PMCCPMCCPMCC

Search tips
Search criteria 

Advanced

 
Logo of biotbiofuelBioMed CentralBiomed Central Web Sitesearchsubmit a manuscriptregisterthis articleBiotechnology for Biofuels
 
Biotechnol Biofuels. 2012; 5: 34.
Published online May 15, 2012. doi:  10.1186/1754-6834-5-34
PMCID: PMC3462113
Dynamic metabolomics differentiates between carbon and energy starvation in recombinant Saccharomyces cerevisiae fermenting xylose
Basti Bergdahl,corresponding author1 Dominik Heer,2 Uwe Sauer,2 Bärbel Hahn-Hägerdal,1 and Ed WJ van Niel1
1Applied Microbiology, Lund University, PO Box 124, SE-221 00, Lund, Sweden
2ETH Zurich, Zurich, 8093, Switzerland
corresponding authorCorresponding author.
Basti Bergdahl: basti.bergdahl/at/tmb.lth.se; Dominik Heer: heer/at/imsb.biol.ethz.ch; Uwe Sauer: sauer/at/imsb.biol.ethz.ch; Bärbel Hahn-Hägerdal: barbel.hahn-hagerdal/at/tmb.lth.se; Ed WJ van Niel: ed.van_niel/at/tmb.lth.se
Received November 15, 2011; Accepted April 23, 2012.
Abstract
Background
The concerted effects of changes in gene expression due to changes in the environment are ultimately reflected in the metabolome. Dynamics of metabolite concentrations under a certain condition can therefore give a description of the cellular state with a high degree of functional information. We used this potential to evaluate the metabolic status of two recombinant strains of Saccharomyces cerevisiae during anaerobic batch fermentation of a glucose/xylose mixture. Two isogenic strains were studied, differing only in the pathways used for xylose assimilation: the oxidoreductive pathway with xylose reductase (XR) and xylitol dehydrogenase (XDH) or the isomerization pathway with xylose isomerase (XI). The isogenic relationship between the two strains ascertains that the observed responses are a result of the particular xylose pathway and not due to unknown changes in regulatory systems. An increased understanding of the physiological state of these strains is important for further development of efficient pentose-utilizing strains for bioethanol production.
Results
Using LC-MS/MS we determined the dynamics in the concentrations of intracellular metabolites in central carbon metabolism, nine amino acids, the purine nucleotides and redox cofactors. The general response to the transition from glucose to xylose was increased concentrations of amino acids and TCA-cycle intermediates, and decreased concentrations of sugar phosphates and redox cofactors. The two strains investigated had significantly different uptake rates of xylose which led to an enhanced response in the XI-strain. Despite the difference in xylose uptake rate, the adenylate energy charge remained high and stable around 0.8 in both strains. In contrast to the adenylate pool, large changes were observed in the guanylate pool.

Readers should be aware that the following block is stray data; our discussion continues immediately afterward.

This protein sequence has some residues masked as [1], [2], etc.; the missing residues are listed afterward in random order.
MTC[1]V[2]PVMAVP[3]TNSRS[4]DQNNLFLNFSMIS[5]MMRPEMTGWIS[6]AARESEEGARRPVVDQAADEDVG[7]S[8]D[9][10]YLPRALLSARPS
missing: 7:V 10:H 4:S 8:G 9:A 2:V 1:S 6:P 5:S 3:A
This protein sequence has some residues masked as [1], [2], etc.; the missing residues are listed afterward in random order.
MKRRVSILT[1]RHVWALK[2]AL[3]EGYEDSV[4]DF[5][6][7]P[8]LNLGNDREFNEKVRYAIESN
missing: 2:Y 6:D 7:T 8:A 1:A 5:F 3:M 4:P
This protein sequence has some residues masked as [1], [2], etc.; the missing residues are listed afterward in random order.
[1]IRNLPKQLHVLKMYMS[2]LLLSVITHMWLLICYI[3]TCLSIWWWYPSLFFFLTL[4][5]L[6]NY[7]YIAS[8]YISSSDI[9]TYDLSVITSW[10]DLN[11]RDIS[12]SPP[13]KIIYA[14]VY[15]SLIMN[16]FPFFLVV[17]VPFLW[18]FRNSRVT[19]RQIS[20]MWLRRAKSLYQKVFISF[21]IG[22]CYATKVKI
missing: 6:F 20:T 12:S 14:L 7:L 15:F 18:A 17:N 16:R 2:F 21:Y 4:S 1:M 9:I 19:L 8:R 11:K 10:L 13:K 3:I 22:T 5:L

Conclusions
The low uptake of xylose by the XI-strain led to several distinguished responses: depletion of key metabolites in glycolysis and NADPH, a reduced GTP/GDP ratio and accumulation of PEP and aromatic amino acids. These changes are strong indicators of carbon starvation. The XR/XDH-strain displayed few such traits. The coexistence of these traits and a stable adenylate charge indicates that xylose supplies energy to the cells but does not suppress a response similar to carbon starvation. Particular signals may play a role in the latter, of which the GTP/GMP ratio could be a candidate as it decreased significantly in both strains.
Keywords: Metabolomics, Yeast metabolism, Xylose fermentation, Metabolic status, Starvation, Bioethanol
Articles from Biotechnology for Biofuels are provided here courtesy of
BioMed Central